I could relate so much to her description, remembering the time we made our decision over 7 years ago when donor conception wasn’t discussed anywhere publicly and so all I had to go on was the experience of a friend who I met online, without having any specific counselling to talk through my fears as we made the decision. It was a leap of faith. I had to trust that my fears around bonding, about potentially being replaced as a mum someday by the donor and not feeling like a ‘real’ parent to my children would be unfounded. Although in the end these particular fears have disappeared over time, at the beginning they were very real.

It wasn’t just these fears I was facing. Pressures were also financial, after spending so much on our many failed IVF cycles, whilst emotionally I was on the brink of falling apart and leaving my job, with little reserves left to address these questions. Time felt like a constant influence, having had our lives on hold for so long waiting for our baby, I look back now and know that I didn’t take the time I really needed to consider the long-term implications.

For some this may seem like a list of ‘excuses’, but they were so very real at the time and I know they are for so many who walk this path. I also genuinely believed that we would be able to give our children everything that they’d ever need, without realising that they may need to know more about themselves. I look back now through a compassionate lens and realise that it’s not fair or fruitful to continue placing blame on myself, that I’m only human and that, if our girls ever question this decision, that I am able to speak honestly about what we chose and how I recognise the impact it *may* have on them. 

*I say ‘may’ because I have no idea what the future holds, but I’d rather assume that they will be interested and be prepared for the hardest questions, than hope that they won’t ever come.

I wish I could have known that my fears were ‘normal’ and I wish I could have given myself the time and space emotionally to allow myself to project forward a few years, to actually imagine finally having a child and how I might have these conversations with them. Again, it seems silly now to have not done so at the time, but fertility trauma can create the inability to believe that it might finally happen and so another way I protected myself was to try not to think too far ahead, not wanting to create too much hope, for fear of it coming crashing down again.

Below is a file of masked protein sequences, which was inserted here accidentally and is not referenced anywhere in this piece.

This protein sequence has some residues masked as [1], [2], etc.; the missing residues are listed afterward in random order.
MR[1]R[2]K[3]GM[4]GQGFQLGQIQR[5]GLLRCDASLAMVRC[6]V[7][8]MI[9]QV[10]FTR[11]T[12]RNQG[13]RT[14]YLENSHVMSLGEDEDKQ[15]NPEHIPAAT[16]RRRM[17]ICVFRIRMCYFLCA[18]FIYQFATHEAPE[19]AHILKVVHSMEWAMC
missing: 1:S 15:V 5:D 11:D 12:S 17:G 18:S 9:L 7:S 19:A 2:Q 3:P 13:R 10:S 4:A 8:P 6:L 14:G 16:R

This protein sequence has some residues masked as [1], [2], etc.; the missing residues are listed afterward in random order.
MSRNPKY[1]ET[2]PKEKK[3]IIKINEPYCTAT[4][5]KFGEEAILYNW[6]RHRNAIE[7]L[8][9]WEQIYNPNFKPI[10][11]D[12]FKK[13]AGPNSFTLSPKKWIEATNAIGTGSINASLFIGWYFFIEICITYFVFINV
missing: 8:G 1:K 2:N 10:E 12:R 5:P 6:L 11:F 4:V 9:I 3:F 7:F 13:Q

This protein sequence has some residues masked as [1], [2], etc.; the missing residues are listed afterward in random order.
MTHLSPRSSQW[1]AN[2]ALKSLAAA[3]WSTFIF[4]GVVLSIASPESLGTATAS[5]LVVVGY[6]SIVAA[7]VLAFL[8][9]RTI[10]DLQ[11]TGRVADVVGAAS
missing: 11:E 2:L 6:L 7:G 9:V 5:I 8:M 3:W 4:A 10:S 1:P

Speaking with Julianne always helps me to bring clarity, in this case as to why I found this this so difficult to do. She describes the huge leap that needs to be made whilst often in a vulnerable and emotional state, as we must

“make big decisions whilst trying to hold in our minds the implications of what may be for a yet-to-be-born child. It means going from finding it hard to even imagine holding a baby in your arms, to having to imagine your child developmentally, aged 10, 14 and then a young adult at 18 as they possibly ask ‘why did you do it in this way?’”

There’s no playbook or script for making decisions that we never imagined having to take, and so often we are left finding our way alone, navigating through a darkness of sorts to come to these important decisions. As Julianne put to me so perfectly,

“In what other circumstances are we having to imagine our future children so distinctly, acutely and specifically, across all of these development stages?”

This is why I’m so keen on opening up these conversations, even though it’s not easy with such an emotive topic. That’s why I’ve wanted to create the conversations and compassionate space for learning that I needed at the start of my journey within my support platform, Paths to Parenthub.